In an ABI, they can easily flip back to the case folder and see how many witness interviews were conducted, and then act accordingly.

Victim Notification

The victim of a crime must be notified every 15 days for updates on their investigation. While it seems like a menial task to record, if you didn’t have the timeline of activity worksheets, you’d have to read through the entire case folder to see when the last update was made and when you have to make the next.

They Keep Everyone Courtroom Ready

When activities are jumbled together in one document, it’s difficult for the reader – like a supervisor, prosecutor or criminal investigator – to really understand the case. In an activity-based investigation, as soon as someone opens a folder, they get a sense of what was accomplished by looking at the table of contents.

The individual investigative action worksheets used in an ABI create an index for an entire case as it progresses. With just a glance, you can see how the activities evolved and understand at a high level what the case is all about.

Moreover, when you read a specific document, you know you’re reading about one specific action and how it contributed to the case. In this way, the case can be analyzed as it was built – in incremental, manageable pieces.

An ABI also helps the law enforcement agency make the case courtroom ready. This means they don’t have to wait until the end of an investigation to prepare. Instead, the case is constantly in a state of preparation. As activities are conducted, they are documented. As worksheets are added, supervisors can approve them. So, when the case is ready to go to court, so is the case folder.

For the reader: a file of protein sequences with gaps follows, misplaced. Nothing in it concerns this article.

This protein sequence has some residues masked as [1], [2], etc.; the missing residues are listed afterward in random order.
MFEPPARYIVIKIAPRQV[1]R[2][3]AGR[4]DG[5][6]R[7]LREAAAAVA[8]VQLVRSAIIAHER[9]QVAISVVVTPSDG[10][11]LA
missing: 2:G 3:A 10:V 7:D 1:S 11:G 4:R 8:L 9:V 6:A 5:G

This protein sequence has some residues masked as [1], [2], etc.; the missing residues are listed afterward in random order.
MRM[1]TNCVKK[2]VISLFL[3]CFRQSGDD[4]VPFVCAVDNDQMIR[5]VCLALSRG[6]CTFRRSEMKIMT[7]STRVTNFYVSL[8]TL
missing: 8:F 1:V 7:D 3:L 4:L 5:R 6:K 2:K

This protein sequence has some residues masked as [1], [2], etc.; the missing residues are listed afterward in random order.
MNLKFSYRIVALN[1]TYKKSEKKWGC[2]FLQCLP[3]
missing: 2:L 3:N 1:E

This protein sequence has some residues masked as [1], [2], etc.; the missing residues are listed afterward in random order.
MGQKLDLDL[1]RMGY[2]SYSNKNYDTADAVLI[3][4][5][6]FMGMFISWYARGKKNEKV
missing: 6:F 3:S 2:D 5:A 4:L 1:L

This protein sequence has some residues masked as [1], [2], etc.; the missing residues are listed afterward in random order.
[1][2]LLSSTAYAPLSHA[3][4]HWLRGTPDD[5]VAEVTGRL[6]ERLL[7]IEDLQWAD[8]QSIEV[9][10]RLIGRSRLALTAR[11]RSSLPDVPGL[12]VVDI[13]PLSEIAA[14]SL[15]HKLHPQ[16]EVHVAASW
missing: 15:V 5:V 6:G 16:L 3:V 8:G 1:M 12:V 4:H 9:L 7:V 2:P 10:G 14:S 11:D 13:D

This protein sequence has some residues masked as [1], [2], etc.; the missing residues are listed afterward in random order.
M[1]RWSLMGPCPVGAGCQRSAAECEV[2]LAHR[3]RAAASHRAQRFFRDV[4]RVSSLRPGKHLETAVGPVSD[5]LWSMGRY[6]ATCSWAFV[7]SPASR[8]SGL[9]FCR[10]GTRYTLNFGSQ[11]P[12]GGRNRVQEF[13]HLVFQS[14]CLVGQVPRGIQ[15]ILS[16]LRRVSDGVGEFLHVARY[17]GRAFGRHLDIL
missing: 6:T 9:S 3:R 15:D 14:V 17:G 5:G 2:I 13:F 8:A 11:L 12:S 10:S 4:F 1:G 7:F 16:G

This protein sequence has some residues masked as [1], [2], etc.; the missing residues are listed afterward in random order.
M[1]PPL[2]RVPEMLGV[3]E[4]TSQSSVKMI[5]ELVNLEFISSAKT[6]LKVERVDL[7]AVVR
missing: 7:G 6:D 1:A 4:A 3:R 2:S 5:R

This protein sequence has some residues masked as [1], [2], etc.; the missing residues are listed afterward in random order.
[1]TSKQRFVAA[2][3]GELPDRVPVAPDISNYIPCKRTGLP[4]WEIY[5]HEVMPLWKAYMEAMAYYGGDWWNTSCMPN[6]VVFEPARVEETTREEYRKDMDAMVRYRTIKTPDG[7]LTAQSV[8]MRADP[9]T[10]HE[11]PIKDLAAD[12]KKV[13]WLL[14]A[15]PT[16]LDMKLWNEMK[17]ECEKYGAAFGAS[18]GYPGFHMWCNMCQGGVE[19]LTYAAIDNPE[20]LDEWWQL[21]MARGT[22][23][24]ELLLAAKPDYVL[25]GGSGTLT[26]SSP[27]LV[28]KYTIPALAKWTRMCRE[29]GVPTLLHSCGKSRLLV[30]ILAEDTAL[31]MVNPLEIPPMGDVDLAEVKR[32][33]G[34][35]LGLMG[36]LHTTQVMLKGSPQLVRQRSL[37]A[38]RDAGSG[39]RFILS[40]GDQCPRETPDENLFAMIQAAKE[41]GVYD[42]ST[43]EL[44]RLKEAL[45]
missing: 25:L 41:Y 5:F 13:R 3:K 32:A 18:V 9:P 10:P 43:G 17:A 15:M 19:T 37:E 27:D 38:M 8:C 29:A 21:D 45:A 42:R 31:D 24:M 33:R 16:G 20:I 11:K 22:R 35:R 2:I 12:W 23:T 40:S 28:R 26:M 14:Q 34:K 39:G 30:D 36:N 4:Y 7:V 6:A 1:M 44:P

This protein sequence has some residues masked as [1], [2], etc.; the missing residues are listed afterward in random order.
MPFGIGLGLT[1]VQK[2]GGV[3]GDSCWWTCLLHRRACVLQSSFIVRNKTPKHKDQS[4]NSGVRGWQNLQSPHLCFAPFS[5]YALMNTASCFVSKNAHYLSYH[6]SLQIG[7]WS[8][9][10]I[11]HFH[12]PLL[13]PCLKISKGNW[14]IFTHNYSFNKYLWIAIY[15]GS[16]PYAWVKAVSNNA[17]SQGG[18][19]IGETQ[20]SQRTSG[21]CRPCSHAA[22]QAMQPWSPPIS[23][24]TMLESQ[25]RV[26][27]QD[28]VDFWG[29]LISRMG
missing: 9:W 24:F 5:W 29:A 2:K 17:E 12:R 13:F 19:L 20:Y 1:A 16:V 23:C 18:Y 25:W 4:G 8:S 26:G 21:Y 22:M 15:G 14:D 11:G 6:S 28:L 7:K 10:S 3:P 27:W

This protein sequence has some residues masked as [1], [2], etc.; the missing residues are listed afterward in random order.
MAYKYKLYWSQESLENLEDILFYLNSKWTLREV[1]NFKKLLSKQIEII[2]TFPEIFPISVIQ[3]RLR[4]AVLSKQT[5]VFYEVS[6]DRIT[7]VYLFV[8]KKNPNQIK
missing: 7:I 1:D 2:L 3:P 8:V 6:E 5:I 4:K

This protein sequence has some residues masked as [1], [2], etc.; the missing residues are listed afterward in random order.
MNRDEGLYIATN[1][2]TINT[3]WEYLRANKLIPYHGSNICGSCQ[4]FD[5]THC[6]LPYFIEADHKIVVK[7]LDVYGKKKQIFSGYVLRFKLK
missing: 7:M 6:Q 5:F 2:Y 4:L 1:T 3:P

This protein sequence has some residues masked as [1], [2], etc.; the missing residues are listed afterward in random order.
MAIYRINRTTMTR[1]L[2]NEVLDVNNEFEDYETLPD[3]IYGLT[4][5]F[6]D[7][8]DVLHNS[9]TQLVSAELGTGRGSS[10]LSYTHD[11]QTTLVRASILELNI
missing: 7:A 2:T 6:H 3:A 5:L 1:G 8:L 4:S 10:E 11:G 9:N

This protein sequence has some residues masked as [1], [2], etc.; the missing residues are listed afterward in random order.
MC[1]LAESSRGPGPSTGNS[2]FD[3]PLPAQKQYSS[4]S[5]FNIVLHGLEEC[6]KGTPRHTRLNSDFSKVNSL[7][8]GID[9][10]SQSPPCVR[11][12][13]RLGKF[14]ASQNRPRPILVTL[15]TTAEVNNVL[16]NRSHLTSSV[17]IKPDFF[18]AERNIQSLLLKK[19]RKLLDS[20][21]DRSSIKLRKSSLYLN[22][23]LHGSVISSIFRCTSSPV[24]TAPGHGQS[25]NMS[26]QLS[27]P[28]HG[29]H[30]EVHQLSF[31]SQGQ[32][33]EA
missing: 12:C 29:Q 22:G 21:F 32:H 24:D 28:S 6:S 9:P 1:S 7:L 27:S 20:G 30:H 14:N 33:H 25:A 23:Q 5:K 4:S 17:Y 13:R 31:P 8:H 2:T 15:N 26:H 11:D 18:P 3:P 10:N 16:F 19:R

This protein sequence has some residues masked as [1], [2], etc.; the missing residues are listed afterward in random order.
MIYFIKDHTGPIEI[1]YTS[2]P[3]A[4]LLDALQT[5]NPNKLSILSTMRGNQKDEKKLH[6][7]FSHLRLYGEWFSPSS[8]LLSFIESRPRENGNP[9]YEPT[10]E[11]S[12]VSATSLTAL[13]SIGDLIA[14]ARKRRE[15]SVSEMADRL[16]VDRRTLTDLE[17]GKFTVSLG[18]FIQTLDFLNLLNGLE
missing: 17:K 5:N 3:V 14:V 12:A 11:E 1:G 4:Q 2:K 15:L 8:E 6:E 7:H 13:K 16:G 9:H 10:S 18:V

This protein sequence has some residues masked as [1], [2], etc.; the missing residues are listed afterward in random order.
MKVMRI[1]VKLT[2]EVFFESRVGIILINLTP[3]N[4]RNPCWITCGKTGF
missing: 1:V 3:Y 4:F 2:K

They Make it Easy to Be Efficient

ABI helps produce more efficient law enforcement agencies. They save officers from having to search through paragraphs of narrative, which cuts out a huge amount of time and busy work.

ABIs also allow for faster analysis. For example, a supervisor wondering why their arrest numbers are down can simply look at the index of activities and notice how many documents are in there – if there are only two documents, they don’t even have to read them to know that activities that lead to arrests aren’t being conducted.

Supervisors can more easily track caseloads and assign new tasks based on what their officers are already working on – again, without having to read through pages and pages of narrative. They can see what and where activities were completed and by whom. This gives them an accurate snapshot of a specific case, and also the entire law enforcement agency.

They Use the Right Investigation Management Software

By now you might be wondering why every agency doesn’t adopt an ABI documentation approach. More often than not, it’s because of an outdated or home-grown records management system (RMS).

To maximize the efficiencies ABI provides, you need the right management tool. Investigation management software that’s built around investigative activities – unlike a standard RMS – will help make your agency better.

The right tool can guide workflow and procedure for how an investigation should occur. This unlocks a more efficient way of investigating – helping law enforcement agencies solve bigger cases in less time.

Ready to start building courtroom-ready, activity-based investigations? CaseBuilder™ can help. Get in touch today to learn more.

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Author Profile
Dan Leston
With more than 30 years of IT experience, Dan Leston has dedicated the last two decades to designing,...Show More
With more than 30 years of IT experience, Dan Leston has dedicated the last two decades to designing, developing and supporting mission critical law enforcement systems for the New York Police Department. As a trusted partner to the NYPD, Dan has worked closely with the agency to deliver records management and case management solutions.Show Less